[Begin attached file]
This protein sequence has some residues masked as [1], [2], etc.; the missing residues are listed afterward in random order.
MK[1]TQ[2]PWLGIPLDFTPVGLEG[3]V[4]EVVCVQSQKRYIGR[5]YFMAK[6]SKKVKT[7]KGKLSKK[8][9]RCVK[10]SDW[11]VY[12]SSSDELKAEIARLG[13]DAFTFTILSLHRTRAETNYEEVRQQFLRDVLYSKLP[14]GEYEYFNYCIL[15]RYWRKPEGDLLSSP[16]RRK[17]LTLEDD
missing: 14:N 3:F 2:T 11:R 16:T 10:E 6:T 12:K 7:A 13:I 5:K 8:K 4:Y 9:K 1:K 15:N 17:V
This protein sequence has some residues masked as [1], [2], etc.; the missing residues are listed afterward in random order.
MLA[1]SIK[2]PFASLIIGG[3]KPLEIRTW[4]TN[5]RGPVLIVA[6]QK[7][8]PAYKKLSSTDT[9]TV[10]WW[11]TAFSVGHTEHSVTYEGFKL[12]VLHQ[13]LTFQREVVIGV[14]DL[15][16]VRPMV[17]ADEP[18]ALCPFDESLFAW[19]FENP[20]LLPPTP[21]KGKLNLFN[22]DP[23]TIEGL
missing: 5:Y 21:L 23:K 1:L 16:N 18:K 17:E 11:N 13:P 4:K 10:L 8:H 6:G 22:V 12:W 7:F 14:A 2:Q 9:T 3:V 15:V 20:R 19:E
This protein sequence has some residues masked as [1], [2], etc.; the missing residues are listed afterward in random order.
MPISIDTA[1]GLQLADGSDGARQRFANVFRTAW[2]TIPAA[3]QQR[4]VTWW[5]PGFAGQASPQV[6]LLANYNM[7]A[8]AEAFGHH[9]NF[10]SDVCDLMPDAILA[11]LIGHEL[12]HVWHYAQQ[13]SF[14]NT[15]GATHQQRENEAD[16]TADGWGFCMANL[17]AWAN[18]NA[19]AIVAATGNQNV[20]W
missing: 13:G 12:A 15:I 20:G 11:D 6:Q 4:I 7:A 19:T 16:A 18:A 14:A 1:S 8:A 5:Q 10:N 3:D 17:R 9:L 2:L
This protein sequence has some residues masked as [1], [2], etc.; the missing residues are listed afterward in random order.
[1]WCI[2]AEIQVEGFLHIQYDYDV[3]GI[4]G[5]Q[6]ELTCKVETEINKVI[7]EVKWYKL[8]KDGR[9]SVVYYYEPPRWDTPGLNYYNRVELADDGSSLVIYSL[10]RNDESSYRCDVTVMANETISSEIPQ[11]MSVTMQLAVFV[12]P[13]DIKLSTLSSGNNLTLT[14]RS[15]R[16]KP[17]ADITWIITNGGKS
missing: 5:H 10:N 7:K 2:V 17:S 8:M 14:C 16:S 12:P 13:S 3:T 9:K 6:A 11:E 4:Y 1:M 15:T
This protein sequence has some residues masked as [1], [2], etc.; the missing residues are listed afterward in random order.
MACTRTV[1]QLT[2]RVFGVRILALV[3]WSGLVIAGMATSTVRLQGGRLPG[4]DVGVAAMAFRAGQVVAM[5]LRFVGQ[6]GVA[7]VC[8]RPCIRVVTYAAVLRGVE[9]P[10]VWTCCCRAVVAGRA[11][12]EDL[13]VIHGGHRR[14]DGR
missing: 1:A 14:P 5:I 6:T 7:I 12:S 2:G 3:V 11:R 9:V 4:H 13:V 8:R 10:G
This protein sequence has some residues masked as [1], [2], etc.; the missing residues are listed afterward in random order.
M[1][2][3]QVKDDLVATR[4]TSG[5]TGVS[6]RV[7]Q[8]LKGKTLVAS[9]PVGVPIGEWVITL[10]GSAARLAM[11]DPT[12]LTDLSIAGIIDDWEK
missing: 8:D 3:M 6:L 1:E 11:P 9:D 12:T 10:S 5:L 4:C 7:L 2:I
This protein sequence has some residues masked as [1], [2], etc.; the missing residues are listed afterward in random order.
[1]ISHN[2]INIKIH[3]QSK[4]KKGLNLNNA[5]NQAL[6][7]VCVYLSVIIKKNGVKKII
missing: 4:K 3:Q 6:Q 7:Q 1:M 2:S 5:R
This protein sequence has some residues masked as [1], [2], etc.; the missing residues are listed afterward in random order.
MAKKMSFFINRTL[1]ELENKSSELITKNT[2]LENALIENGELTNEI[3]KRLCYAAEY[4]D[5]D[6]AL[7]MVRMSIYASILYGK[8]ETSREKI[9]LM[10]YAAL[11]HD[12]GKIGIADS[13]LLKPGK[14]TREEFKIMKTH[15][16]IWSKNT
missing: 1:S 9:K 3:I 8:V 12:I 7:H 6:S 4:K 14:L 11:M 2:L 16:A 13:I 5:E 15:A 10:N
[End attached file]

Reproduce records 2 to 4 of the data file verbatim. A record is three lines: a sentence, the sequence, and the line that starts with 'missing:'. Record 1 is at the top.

This protein sequence has some residues masked as [1], [2], etc.; the missing residues are listed afterward in random order.
MLA[1]SIK[2]PFASLIIGG[3]KPLEIRTW[4]TN[5]RGPVLIVA[6]QK[7][8]PAYKKLSSTDT[9]TV[10]WW[11]TAFSVGHTEHSVTYEGFKL[12]VLHQ[13]LTFQREVVIGV[14]DL[15][16]VRPMV[17]ADEP[18]ALCPFDESLFAW[19]FENP[20]LLPPTP[21]KGKLNLFN[22]DP[23]TIEGL
missing: 5:Y 21:L 23:K 1:L 16:N 18:K 17:E 11:N 13:P 4:K 10:L 8:H 6:G 22:V 12:W 7:F 14:A 2:Q 9:T 3:V 15:V 20:R 19:E
This protein sequence has some residues masked as [1], [2], etc.; the missing residues are listed afterward in random order.
MPISIDTA[1]GLQLADGSDGARQRFANVFRTAW[2]TIPAA[3]QQR[4]VTWW[5]PGFAGQASPQV[6]LLANYNM[7]A[8]AEAFGHH[9]NF[10]SDVCDLMPDAILA[11]LIGHEL[12]HVWHYAQQ[13]SF[14]NT[15]GATHQQRENEAD[16]TADGWGFCMANL[17]AWAN[18]NA[19]AIVAATGNQNV[20]W
missing: 13:G 12:A 15:I 20:G 11:D 6:Q 4:I 7:A 19:T 16:A 18:A 14:A 1:S 8:A 5:Q 10:N 3:D 17:R 9:L 2:L
This protein sequence has some residues masked as [1], [2], etc.; the missing residues are listed afterward in random order.
[1]WCI[2]AEIQVEGFLHIQYDYDV[3]GI[4]G[5]Q[6]ELTCKVETEINKVI[7]EVKWYKL[8]KDGR[9]SVVYYYEPPRWDTPGLNYYNRVELADDGSSLVIYSL[10]RNDESSYRCDVTVMANETISSEIPQ[11]MSVTMQLAVFV[12]P[13]DIKLSTLSSGNNLTLT[14]RS[15]R[16]KP[17]ADITWIITNGGKS
missing: 5:H 10:N 7:K 2:V 17:S 8:M 14:C 16:S 12:P 13:S 3:T 9:K 6:A 11:E 4:Y 1:M 15:T